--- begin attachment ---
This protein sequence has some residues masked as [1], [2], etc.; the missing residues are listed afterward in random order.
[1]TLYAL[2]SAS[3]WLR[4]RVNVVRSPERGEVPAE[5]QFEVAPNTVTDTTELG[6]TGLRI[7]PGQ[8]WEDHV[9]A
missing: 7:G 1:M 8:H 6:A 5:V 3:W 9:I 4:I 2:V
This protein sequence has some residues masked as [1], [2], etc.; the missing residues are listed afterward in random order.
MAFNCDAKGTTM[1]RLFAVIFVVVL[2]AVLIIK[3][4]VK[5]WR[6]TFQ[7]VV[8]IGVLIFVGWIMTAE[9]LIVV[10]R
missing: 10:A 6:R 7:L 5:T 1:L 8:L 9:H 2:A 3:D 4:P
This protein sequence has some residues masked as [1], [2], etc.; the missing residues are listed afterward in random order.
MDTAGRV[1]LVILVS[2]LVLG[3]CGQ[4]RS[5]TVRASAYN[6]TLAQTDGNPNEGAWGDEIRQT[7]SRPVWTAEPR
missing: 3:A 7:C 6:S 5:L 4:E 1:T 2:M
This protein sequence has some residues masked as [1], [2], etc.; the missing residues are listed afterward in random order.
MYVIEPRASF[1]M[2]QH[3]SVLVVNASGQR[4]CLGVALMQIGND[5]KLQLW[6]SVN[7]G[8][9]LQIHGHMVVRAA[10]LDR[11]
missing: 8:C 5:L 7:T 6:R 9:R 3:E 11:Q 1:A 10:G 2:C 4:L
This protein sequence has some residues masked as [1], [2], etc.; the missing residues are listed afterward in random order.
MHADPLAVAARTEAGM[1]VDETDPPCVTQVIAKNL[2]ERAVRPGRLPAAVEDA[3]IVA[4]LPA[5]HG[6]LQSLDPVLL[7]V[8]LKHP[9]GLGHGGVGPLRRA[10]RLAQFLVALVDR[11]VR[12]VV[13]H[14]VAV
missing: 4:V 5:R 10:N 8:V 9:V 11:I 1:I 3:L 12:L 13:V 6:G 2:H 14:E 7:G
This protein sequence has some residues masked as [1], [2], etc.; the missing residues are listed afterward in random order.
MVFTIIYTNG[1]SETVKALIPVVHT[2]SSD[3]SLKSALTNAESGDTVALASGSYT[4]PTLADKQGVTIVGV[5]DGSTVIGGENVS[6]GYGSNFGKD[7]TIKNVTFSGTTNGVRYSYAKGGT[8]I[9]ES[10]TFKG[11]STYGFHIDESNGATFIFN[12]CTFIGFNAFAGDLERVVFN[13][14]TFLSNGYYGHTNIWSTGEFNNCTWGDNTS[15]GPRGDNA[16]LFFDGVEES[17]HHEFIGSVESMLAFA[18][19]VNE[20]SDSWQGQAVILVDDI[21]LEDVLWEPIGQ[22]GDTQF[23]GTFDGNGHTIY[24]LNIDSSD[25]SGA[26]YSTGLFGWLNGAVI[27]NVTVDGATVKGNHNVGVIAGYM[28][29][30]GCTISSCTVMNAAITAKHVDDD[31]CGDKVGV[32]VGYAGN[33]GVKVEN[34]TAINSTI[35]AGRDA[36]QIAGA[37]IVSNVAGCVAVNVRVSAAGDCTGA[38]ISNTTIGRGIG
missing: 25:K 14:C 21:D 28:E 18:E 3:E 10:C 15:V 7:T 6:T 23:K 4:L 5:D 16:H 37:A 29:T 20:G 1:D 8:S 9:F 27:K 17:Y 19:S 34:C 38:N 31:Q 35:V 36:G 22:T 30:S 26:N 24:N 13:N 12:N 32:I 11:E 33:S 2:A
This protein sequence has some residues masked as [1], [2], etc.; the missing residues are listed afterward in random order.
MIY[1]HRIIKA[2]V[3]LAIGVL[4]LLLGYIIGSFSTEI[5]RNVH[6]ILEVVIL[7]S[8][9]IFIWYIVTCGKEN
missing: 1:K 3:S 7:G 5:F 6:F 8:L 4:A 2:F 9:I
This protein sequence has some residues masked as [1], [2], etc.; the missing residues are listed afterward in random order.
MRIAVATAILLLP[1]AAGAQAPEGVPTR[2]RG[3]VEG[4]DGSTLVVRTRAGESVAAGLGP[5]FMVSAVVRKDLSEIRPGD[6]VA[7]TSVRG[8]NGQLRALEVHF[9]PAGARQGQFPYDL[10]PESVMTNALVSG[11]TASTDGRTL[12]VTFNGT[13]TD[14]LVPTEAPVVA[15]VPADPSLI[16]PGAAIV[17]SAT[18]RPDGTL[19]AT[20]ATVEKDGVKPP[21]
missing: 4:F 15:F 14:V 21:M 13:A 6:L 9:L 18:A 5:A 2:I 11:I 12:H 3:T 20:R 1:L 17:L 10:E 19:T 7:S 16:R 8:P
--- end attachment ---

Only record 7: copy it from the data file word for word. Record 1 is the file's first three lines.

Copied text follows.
This protein sequence has some residues masked as [1], [2], etc.; the missing residues are listed afterward in random order.
MIY[1]HRIIKA[2]V[3]LAIGVL[4]LLLGYIIGSFSTEI[5]RNVH[6]ILEVVIL[7]S[8][9]IFIWYIVTCGKEN
missing: 1:K 3:S 7:G 5:F 6:F 8:L 4:A 2:F 9:I